The first glimmer of interest I had in a life in academia was the September after I'd finished my four years.  I stuck around the town (Middletown) my school (Wesleyan University) was in, and got a job working at the campus bookstore and an apartment in someone's attic.  And what gave me that glimmer of interest wasn't anything really substantive or intellectual.  It was really just the mood of back to school.

Working at the bookstore, I spent the start of school helping all these new hopeful and nervous kids and occasionally their hopeful and nervous parents.  I saw, from a different point of view, the returning students greet one another with whoops and hugs and questions about the summer.  It seemed so nice:  so optimistic, so full of life.  I thought, "Well, being part of this could be an OK thing."

But I wasn't quite ready to give up my dreams of being the next Edie Sedgwick. Where was my Andy Warhol, who would think me fascinating and feed me drugs?  For the next while, I lived in different places -- including New Orleans -- doing different waitressing jobs -- including one at a tourist trap cocktail bar on Bourbon Street and another at an all-night diner attached to a fleabag hotel.  The customers at that diner on the midnight to 8am shift at the diner were one third junkies who lived upstairs, one third drunk and laughing tourists who wanted eggs and cheeseburgers at 4:00 am, and one-third Danish/Swedish/European travelers who read in some book that the hotel was perfect for local color.  It was, of course, well before the internet, so people never knew what was going on 'til they were in the middle of things.  A lost world, that world.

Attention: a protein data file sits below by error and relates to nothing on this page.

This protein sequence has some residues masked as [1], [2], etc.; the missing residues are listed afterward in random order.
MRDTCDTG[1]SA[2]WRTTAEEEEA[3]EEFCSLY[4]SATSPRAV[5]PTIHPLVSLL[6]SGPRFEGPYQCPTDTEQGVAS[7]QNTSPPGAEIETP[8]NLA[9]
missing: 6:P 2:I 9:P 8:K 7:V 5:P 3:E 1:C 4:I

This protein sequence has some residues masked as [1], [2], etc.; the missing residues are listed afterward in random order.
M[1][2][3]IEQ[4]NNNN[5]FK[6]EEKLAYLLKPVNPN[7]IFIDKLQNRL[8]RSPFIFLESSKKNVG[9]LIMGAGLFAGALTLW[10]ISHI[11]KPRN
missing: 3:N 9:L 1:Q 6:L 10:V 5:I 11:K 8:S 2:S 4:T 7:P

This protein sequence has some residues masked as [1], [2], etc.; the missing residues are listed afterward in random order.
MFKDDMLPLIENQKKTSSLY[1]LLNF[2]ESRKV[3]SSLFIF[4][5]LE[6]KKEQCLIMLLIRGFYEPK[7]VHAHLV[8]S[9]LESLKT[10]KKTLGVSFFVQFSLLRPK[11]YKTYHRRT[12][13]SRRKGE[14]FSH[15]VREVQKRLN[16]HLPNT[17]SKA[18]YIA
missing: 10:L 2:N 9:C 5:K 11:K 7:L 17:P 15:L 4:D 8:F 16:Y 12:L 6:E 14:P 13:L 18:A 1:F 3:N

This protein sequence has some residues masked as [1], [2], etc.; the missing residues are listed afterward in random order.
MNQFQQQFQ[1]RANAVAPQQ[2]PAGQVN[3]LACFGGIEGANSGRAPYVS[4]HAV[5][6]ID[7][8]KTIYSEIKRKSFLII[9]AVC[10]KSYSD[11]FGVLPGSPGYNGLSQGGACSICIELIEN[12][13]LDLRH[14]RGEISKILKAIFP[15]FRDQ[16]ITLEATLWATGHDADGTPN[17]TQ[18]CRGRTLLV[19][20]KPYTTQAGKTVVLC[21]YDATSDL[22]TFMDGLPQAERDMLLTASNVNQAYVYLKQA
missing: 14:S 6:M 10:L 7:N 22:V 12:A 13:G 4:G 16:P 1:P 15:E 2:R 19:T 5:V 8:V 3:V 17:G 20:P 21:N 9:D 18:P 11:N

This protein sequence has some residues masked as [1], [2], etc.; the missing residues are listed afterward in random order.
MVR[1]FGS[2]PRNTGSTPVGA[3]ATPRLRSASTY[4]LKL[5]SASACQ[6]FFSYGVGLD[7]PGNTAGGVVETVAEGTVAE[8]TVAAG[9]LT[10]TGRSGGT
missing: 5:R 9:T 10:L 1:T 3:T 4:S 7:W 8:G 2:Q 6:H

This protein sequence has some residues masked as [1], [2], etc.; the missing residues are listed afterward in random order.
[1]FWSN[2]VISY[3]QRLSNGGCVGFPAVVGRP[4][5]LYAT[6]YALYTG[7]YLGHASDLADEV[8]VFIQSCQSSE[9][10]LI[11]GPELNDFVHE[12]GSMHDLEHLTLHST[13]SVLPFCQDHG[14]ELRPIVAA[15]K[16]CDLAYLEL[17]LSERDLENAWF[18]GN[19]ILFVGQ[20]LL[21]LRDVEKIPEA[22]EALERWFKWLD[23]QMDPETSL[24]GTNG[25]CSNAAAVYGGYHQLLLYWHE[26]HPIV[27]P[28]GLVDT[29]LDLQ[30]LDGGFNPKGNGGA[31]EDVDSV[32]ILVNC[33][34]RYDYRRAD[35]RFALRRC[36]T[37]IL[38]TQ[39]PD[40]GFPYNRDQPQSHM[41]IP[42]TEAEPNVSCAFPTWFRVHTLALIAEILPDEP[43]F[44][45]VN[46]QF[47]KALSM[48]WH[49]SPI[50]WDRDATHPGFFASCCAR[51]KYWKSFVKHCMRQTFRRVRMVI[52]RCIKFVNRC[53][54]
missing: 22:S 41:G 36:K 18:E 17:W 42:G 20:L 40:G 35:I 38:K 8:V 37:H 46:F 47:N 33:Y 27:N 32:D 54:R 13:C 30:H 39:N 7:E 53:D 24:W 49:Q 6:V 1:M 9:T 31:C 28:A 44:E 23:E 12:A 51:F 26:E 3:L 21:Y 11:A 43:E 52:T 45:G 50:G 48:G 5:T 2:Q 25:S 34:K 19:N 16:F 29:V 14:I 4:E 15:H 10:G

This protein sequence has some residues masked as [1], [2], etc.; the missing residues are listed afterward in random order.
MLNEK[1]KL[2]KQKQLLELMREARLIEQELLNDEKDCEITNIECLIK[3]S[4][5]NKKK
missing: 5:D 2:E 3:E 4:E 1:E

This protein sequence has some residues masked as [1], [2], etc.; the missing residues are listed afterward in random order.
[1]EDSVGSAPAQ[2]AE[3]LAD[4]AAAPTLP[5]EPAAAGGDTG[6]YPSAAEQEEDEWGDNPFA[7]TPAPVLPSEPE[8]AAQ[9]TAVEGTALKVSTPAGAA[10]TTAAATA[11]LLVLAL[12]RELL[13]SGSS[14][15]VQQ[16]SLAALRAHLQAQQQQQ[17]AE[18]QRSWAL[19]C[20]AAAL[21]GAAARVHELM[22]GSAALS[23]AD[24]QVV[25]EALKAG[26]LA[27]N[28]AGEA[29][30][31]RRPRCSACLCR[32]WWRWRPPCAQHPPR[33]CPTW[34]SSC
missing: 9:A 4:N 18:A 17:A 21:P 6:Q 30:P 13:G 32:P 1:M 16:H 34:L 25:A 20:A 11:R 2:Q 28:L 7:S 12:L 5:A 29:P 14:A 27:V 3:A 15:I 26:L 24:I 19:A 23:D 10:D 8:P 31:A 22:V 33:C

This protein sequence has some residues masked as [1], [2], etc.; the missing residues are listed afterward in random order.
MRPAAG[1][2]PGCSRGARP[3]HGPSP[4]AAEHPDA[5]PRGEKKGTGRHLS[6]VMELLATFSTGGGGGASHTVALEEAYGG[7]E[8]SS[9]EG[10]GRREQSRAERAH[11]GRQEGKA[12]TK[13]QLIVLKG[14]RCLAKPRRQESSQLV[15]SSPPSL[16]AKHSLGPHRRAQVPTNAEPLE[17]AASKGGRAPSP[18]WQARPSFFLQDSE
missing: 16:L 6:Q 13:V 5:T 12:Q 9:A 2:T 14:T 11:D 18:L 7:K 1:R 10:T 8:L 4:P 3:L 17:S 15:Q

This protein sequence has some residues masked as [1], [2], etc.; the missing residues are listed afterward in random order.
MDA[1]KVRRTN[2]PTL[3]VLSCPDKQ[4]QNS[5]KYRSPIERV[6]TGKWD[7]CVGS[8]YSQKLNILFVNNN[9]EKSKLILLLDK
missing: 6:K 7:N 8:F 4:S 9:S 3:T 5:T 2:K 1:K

I sort of didn't know what the hell I was going to do.  My dad had died when I was fifteen, and since he was the breadwinner, there wasn't any financial cushion.  After about two years, the Great American Problem of Living in Poverty hit me like a ton of bricks:  I had no health insurance.  I'd managed to stay pretty healthy.  But then I caught something, and had some problems, and I realized, fuck, I have to go to an emergency room and hope they forgive the charges.

What to do about this state of affairs?  The only skill I had that I could imagine applying in a way that would get me health insurance was my intellectual skills, and I figured I'd go back to graduate school.  Because it was the stone age, when school info came and went on paper, and because I didn't have a phone of my own, I had to borrow someone's for the long-distance calls and request written information packets.

Thank heaven, despite the rough lifestyle of my youth, I was still pretty good at math, and I got in.  There's a long rest of the story about how I decided to give up math and study philosophy and all that, but we'll talk about that some other time, because the essential die was cast:  I was in graduate school and I became a professor. 

Intellectual life suited me, even more than I expected.  I worked like a dog to accustom myself to long hours spent alone, doing proofs -- and later, writing papers.  Now my favorite moments of my work life are when I walk into the library, and it's still morning so it's quiet and empty, and alongside my interest in what I'll do that day, I have a sense of belonging somewhere.  I feel at home.